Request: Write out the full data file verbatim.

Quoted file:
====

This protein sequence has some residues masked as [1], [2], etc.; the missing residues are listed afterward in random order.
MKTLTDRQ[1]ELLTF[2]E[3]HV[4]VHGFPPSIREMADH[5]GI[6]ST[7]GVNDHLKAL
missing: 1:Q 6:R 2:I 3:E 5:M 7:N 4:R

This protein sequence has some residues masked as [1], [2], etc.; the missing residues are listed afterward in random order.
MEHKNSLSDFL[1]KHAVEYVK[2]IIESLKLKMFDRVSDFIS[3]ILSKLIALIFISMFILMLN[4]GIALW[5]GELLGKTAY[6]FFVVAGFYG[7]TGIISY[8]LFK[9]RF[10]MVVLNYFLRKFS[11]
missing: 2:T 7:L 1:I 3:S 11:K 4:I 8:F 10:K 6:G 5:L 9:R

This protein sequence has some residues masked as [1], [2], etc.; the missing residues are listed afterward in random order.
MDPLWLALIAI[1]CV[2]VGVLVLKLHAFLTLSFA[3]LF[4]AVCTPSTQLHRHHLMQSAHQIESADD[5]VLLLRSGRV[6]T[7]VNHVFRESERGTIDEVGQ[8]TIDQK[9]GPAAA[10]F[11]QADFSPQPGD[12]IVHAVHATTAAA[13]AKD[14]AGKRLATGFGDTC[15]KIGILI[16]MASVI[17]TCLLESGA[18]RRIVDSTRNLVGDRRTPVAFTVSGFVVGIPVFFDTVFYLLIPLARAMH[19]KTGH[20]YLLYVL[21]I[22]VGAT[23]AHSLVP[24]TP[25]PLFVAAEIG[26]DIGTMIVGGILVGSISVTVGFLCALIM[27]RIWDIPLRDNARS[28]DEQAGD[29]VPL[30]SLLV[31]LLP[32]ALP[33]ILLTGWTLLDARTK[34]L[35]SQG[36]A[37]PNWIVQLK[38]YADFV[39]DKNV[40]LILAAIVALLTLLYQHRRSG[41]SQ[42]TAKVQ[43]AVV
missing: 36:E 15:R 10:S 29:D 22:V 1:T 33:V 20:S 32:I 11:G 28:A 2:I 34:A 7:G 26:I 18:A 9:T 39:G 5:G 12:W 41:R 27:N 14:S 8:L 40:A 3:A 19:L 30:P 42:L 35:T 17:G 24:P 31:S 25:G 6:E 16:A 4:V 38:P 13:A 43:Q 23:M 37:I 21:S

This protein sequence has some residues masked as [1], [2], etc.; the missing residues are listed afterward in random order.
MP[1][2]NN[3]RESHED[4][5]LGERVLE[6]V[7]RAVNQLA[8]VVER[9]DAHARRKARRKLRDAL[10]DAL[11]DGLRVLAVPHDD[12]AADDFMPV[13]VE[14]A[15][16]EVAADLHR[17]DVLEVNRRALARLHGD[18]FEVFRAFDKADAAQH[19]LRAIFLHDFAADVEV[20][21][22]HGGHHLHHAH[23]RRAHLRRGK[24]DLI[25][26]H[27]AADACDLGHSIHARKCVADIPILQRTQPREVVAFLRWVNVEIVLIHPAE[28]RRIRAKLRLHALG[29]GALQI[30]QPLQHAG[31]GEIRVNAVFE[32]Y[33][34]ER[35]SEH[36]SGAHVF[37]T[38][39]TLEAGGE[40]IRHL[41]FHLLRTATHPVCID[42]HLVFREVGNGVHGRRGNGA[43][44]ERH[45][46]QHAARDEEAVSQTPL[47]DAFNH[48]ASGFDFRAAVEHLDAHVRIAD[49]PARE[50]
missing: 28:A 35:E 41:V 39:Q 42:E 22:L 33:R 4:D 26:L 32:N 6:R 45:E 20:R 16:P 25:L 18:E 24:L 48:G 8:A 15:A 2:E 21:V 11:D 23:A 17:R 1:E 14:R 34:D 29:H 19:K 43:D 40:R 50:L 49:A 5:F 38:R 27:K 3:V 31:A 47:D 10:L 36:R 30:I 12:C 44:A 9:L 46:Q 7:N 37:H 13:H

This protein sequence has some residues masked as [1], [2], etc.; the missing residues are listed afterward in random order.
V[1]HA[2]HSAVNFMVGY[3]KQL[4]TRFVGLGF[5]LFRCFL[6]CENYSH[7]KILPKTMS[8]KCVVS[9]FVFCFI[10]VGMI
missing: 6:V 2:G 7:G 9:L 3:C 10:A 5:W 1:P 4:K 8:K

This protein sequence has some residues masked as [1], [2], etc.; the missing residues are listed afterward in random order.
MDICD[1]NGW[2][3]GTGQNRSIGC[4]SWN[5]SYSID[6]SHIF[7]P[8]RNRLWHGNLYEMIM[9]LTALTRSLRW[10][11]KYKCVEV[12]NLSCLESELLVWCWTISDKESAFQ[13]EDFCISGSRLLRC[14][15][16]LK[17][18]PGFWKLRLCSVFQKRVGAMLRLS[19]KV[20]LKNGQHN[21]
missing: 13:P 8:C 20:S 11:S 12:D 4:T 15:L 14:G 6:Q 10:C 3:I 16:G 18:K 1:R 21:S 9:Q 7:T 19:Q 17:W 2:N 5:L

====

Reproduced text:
This protein sequence has some residues masked as [1], [2], etc.; the missing residues are listed afterward in random order.
MKTLTDRQ[1]ELLTF[2]E[3]HV[4]VHGFPPSIREMADH[5]GI[6]ST[7]GVNDHLKAL
missing: 1:Q 6:R 2:I 3:E 5:M 7:N 4:R

This protein sequence has some residues masked as [1], [2], etc.; the missing residues are listed afterward in random order.
MEHKNSLSDFL[1]KHAVEYVK[2]IIESLKLKMFDRVSDFIS[3]ILSKLIALIFISMFILMLN[4]GIALW[5]GELLGKTAY[6]FFVVAGFYG[7]TGIISY[8]LFK[9]RF[10]MVVLNYFLRKFS[11]
missing: 2:T 7:L 1:I 3:S 11:K 4:I 8:F 10:K 6:G 5:L 9:R

This protein sequence has some residues masked as [1], [2], etc.; the missing residues are listed afterward in random order.
MDPLWLALIAI[1]CV[2]VGVLVLKLHAFLTLSFA[3]LF[4]AVCTPSTQLHRHHLMQSAHQIESADD[5]VLLLRSGRV[6]T[7]VNHVFRESERGTIDEVGQ[8]TIDQK[9]GPAAA[10]F[11]QADFSPQPGD[12]IVHAVHATTAAA[13]AKD[14]AGKRLATGFGDTC[15]KIGILI[16]MASVI[17]TCLLESGA[18]RRIVDSTRNLVGDRRTPVAFTVSGFVVGIPVFFDTVFYLLIPLARAMH[19]KTGH[20]YLLYVL[21]I[22]VGAT[23]AHSLVP[24]TP[25]PLFVAAEIG[26]DIGTMIVGGILVGSISVTVGFLCALIM[27]RIWDIPLRDNARS[28]DEQAGD[29]VPL[30]SLLV[31]LLP[32]ALP[33]ILLTGWTLLDARTK[34]L[35]SQG[36]A[37]PNWIVQLK[38]YADFV[39]DKNV[40]LILAAIVALLTLLYQHRRSG[41]SQ[42]TAKVQ[43]AVV
missing: 36:E 15:R 10:S 29:D 22:V 1:T 33:V 20:S 32:I 11:G 28:A 2:I 34:A 7:G 26:I 18:A 9:T 39:G 5:G 12:W 41:R 27:N 14:S 8:L 40:A 3:A 19:L 30:P 42:L 35:T 17:G 24:P 31:S 25:G 6:E 16:A 4:V 38:P 13:A 43:Q 23:M 37:I 21:S

This protein sequence has some residues masked as [1], [2], etc.; the missing residues are listed afterward in random order.
MP[1][2]NN[3]RESHED[4][5]LGERVLE[6]V[7]RAVNQLA[8]VVER[9]DAHARRKARRKLRDAL[10]DAL[11]DGLRVLAVPHDD[12]AADDFMPV[13]VE[14]A[15][16]EVAADLHR[17]DVLEVNRRALARLHGD[18]FEVFRAFDKADAAQH[19]LRAIFLHDFAADVEV[20][21][22]HGGHHLHHAH[23]RRAHLRRGK[24]DLI[25][26]H[27]AADACDLGHSIHARKCVADIPILQRTQPREVVAFLRWVNVEIVLIHPAE[28]RRIRAKLRLHALG[29]GALQI[30]QPLQHAG[31]GEIRVNAVFE[32]Y[33][34]ER[35]SEH[36]SGAHVF[37]T[38][39]TLEAGGE[40]IRHL[41]FHLLRTATHPVCID[42]HLVFREVGNGVHGRRGNGA[43][44]ERH[45][46]QHAARDEEAVSQTPL[47]DAFNH[48]ASGFDFRAAVEHLDAHVRIAD[49]PARE[50]
missing: 28:A 35:E 41:V 39:Q 42:E 22:L 33:R 4:D 26:L 32:N 6:R 45:E 20:R 16:P 25:L 18:E 24:L 48:G 8:A 15:A 2:E 21:V 11:D 23:A 17:R 1:E 14:R 34:D 29:H 19:K 43:D 40:R 50:L 49:A 5:F 38:R 27:K 3:V 31:A 47:D 10:L 36:R 30:I 12:C 44:A 9:L 46:Q 7:N 37:H 13:H

This protein sequence has some residues masked as [1], [2], etc.; the missing residues are listed afterward in random order.
V[1]HA[2]HSAVNFMVGY[3]KQL[4]TRFVGLGF[5]LFRCFL[6]CENYSH[7]KILPKTMS[8]KCVVS[9]FVFCFI[10]VGMI
missing: 6:V 2:G 7:G 9:L 3:C 10:A 5:W 1:P 4:K 8:K

This protein sequence has some residues masked as [1], [2], etc.; the missing residues are listed afterward in random order.
MDICD[1]NGW[2][3]GTGQNRSIGC[4]SWN[5]SYSID[6]SHIF[7]P[8]RNRLWHGNLYEMIM[9]LTALTRSLRW[10][11]KYKCVEV[12]NLSCLESELLVWCWTISDKESAFQ[13]EDFCISGSRLLRC[14][15][16]LK[17][18]PGFWKLRLCSVFQKRVGAMLRLS[19]KV[20]LKNGQHN[21]
missing: 13:P 8:C 20:S 11:S 12:D 4:T 15:L 14:G 6:Q 10:C 3:I 16:G 18:K 1:R 21:S 9:Q 7:T 19:Q 17:W 2:N 5:L